Discrimination hasn’t been Facebook’s only problem with ad targeting. It has taken fire for allowing advertisers to target groups of people identified as “Jew-haters” and Nazi sympathizers. It’s also still dealing with the fallout from the 2016 election, when, among other things, Facebook allowed fake Russian accounts to buy ads targeting U.S. users to stir up political divisions.

One of the complaints said that Facebook violated the Fair Housing Act because its targeting systems allow advertisers to exclude certain audiences, such as families with young children or disabled people, from seeing housing ads. Others alleged job discrimination, with ads being shown to men but not women in traditionally male-dominated fields, or only to younger users.

As part of the changes, advertisers who want to run housing, employment or credit ads will no longer be allowed to target people by age, gender or zip code. Facebook will also limit the targeting categories available for such ads. For example, such advertisers wouldn’t be able to exclude groups such as “soccer moms” or people who joined a group on black hair care.

Endlessly customizable ad targeting is Facebook’s bread and butter. The ads users see can be tailored to the most granular details — not just where people live and what websites they visited recently, but whether they’ve gotten engaged in the past six months or share characteristics with people who have recently bought a BMW, even if they have never expressed interest in doing so themselves. It’s how the company made $56 billion in revenue last year.

“There is a lot of pressure on Facebook and its ability to target ads,” said eMarketer analyst Debra Aho Williamson. “And a lot of scrutiny on what it should and shouldn’t be able to do. This is just one more example of that.”

Last year, amid concerns over how it collects user data and in preparation for tighter privacy regulation in Europe, Facebook shut down an advertising product that allowed marketers to use data from people’s offline lives to target them on Facebook.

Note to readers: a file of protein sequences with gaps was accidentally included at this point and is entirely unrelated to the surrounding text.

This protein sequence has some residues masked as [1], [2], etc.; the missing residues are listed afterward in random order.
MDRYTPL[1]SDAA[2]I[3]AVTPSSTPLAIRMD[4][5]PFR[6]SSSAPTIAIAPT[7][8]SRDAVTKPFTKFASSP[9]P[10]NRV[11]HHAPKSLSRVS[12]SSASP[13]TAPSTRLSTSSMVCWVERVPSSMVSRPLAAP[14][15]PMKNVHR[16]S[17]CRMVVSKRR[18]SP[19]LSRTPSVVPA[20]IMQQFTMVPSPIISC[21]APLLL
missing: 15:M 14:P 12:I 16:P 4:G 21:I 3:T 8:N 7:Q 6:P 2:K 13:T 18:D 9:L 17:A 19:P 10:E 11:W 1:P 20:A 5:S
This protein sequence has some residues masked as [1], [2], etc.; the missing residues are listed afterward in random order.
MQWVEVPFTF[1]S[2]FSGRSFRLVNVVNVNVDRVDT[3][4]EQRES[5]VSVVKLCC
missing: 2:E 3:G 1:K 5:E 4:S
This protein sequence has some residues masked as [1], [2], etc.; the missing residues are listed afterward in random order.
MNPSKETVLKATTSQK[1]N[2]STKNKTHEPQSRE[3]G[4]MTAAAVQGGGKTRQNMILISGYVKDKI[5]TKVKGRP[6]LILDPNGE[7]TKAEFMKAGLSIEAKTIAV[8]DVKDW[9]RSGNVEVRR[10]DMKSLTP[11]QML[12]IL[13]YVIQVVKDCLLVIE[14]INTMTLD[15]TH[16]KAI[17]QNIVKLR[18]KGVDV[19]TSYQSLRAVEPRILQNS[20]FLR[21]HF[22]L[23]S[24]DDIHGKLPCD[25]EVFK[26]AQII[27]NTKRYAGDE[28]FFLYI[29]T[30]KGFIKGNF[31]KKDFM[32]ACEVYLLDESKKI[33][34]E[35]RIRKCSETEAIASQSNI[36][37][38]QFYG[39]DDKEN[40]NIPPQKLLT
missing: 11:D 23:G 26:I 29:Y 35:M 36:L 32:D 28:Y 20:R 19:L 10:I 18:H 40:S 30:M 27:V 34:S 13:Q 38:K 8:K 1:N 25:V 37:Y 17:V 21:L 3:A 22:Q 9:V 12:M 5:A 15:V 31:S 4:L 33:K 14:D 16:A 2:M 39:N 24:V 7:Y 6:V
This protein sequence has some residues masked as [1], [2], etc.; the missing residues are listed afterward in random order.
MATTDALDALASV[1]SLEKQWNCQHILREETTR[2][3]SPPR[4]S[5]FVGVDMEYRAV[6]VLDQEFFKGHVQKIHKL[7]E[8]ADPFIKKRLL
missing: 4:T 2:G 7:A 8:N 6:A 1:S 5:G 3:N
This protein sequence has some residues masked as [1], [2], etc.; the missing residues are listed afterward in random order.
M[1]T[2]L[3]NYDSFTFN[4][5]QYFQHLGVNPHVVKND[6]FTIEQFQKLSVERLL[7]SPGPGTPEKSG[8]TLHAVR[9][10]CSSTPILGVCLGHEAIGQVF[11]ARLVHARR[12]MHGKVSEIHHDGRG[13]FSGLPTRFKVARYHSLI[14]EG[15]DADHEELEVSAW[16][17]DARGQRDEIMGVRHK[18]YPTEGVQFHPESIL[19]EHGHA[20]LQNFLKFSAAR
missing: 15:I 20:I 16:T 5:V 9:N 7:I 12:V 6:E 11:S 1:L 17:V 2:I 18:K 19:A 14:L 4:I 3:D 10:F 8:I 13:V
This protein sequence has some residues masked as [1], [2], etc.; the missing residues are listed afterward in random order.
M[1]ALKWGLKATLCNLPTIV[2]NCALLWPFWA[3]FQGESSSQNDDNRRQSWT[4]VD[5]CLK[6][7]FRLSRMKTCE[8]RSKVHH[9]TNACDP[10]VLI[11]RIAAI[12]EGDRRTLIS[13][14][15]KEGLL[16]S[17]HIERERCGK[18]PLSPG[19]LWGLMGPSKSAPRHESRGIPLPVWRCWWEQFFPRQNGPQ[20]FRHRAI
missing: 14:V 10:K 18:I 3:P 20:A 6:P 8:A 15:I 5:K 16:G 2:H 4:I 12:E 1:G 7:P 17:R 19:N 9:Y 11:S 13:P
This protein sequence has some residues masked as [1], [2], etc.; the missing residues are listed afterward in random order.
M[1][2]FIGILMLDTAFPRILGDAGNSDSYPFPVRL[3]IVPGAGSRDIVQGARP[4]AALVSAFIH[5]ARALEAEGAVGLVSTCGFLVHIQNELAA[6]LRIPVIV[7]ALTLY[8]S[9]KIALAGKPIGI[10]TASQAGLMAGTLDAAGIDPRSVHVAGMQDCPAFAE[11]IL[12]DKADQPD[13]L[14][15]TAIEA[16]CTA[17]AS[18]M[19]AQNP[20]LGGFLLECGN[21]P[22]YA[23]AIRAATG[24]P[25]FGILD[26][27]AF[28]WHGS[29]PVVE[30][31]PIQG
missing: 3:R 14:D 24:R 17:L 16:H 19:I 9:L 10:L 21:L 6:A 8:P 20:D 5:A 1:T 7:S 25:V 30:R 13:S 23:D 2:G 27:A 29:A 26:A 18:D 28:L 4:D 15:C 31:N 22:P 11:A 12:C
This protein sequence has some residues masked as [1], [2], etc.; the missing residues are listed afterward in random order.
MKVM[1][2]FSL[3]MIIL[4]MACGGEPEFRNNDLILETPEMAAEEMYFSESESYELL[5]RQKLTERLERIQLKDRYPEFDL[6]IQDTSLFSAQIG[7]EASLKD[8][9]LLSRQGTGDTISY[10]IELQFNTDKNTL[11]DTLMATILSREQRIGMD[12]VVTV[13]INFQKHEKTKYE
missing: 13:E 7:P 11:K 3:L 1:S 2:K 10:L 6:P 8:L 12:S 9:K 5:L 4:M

Williamson said this caused some advertisers to change their plans. While Facebook’s ad revenue has not suffered so far, uncertainty over how well businesses will be able to target users in the future could spook advertisers.

“They will start to think, ‘are there any other types of targeting that are at risk?’” she said.

In a brief interview with The Associated Press, Facebook chief operating officer Sheryl Sandberg declined to say whether the changes will hurt the company’s advertising revenue. The most important thing, she said, was to protect Facebook’s users from discrimination.

“Today’s changes mark an important step in our broader effort to prevent discrimination and promote fairness and inclusion on Facebook,” she said in a blog post on Tuesday. “But our work is far from over.”

Barbara Ortutay, The Associated Press

Like us on Facebook and follow us on Twitter

Get local stories you won't find anywhere else right to your inbox.
Sign up here

Just Posted

The track washrooms will be opened up again next year in May. (Priyanka Ketkar photo/Lakes District News)
Toilets, sinks torn off, graffiti on walls at the Burns Lake track washroom